Bringing Ethernet to the Plant Floor

Bringing Ethernet to the Plant Floor? Seven critical things to know before you do it.

1.  Do not to take Office topologies to the plant floor but implement plant/machine topologies with Ethernet.

Office Ethernet infrastructures are typically based on commercial grade products meant to be located in a temperature controlled environment and Ethernet switches designed around a large star topology. On the other hand, Industrial Ethernet architectures take into account the differences in conditions and additional feature requirements such as high speed and redundancy. An Industrial network utilizes different topologies dependent on the plant environment (star, ring, tree, and/or line). Shielded cables, metal connectors, and devices with higher temperature and vibration specifications are also required.

2.  Ethernet is just the wire; you need an industrial protocol to run automation applications.

The EEE 802.3 Ethernet Standard defines the wiring, the media access rules, and the structure of a frame. Although different devices utilizing communications based on this standard can coexist on the same network, the devices must utilize the same protocol or “communication language” in order to communicate with each other. PROFINET is a communication protocol for industrial applications. It provides full functionality for Distributed IO, Machine-to-Machine connectivity, Machine Safety, and Motion Control.

3.  Speed and determinism are crucial.

Throughput is the crucial factor when determining the speed of the network. PROFINET achieves maximum throughput in a network designed for the plant floor with deterministic and reliable communication. The turnaround times in the PROFINET stack are more than 10 times faster than a standard Ethernet TCP/UDP implementation. PROFINET accomplishes this feat by taking advantage of a Real-time channel for time-critical applications where speed and determinism are required and while using the Standard TCP/IP channel for configuration, diagnostics, network routing and other non-time critical tasks.

4.  Network configuration may include programming (but hopefully not!).

When establishing the communication relationships between devices, PROFINET utilizes a configuration approach instead of a programming approach. Due to the object-oriented approach which configures interconnections between devices instead of programming and debugging communications, system-integrators and end-users confirm a reduction of 25% in engineering time and commissioning. One key factor for this improvement is the ability of the PROFINET configuration tools to automatically calculate network utilization to specify the system-wide scan rate.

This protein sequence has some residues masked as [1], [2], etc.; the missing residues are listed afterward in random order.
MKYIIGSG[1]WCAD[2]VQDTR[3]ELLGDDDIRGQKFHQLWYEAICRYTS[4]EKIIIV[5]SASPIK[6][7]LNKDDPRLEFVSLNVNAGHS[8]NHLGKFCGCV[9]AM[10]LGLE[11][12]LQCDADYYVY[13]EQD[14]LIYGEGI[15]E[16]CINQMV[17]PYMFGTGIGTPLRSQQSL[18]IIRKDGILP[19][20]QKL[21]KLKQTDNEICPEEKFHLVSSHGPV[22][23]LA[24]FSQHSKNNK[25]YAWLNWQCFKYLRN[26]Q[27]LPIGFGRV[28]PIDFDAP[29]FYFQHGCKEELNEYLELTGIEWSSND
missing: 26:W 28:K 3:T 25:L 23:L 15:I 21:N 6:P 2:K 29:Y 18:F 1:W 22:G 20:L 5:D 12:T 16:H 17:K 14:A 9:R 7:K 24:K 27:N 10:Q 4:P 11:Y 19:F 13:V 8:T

5.  Your Industrial Ethernet should not only work today but should be future proof.

PROFINET allows customers to implement a totally integrated automation solution at their own pace on one single Ethernet network which supports the different control disciplines (peer-to-peer communications, distributed IO, machine safety, motion control, and data acquisition.) PROFlNET can also handle the requirements of vertical integration. One example is the trend to seamlessly integrate production data to the business systems (like Enterprise Resource Planning systems). Users can gather production yields, metrics, and other productivity measures with direct connectivity to the plant floor.

6.  Your Industrial Ethernet should integrate with already implemented networks and machines from different vendors.

Since PROFINET works with standard Ethernet switches and utilizes the TCP/IP protocol suite, a system based on PROFINET can connect to the overall automation network without the requirement of high-end switches or special features such as IGMP snooping and VLAN. PROFINET not only allows network connectivity but also allows communication between multiple vendors’ products and systems.

7.  Account for the cost of engineering, installation, and maintenance.

PROFINET and Industrial Ethernet components take advantage of IT technologies to monitor and display the status of the network. For example OPC and SNMP. Furthermore, diagnostic capabilities within PROFINET provide the ability to incorporate the status of the network directly into the automation system, including PLC, SCADA, and HMI systems. This simplifies configuration and troubleshooting by allowing everything to be done from one central location.

Adapted from material provided by Siemens.

-Nelly Ayllon

More on PROFINET as the Industrial Ethernet solution:

PROFINET: An All-Encompassing Industrial Ethernet Solution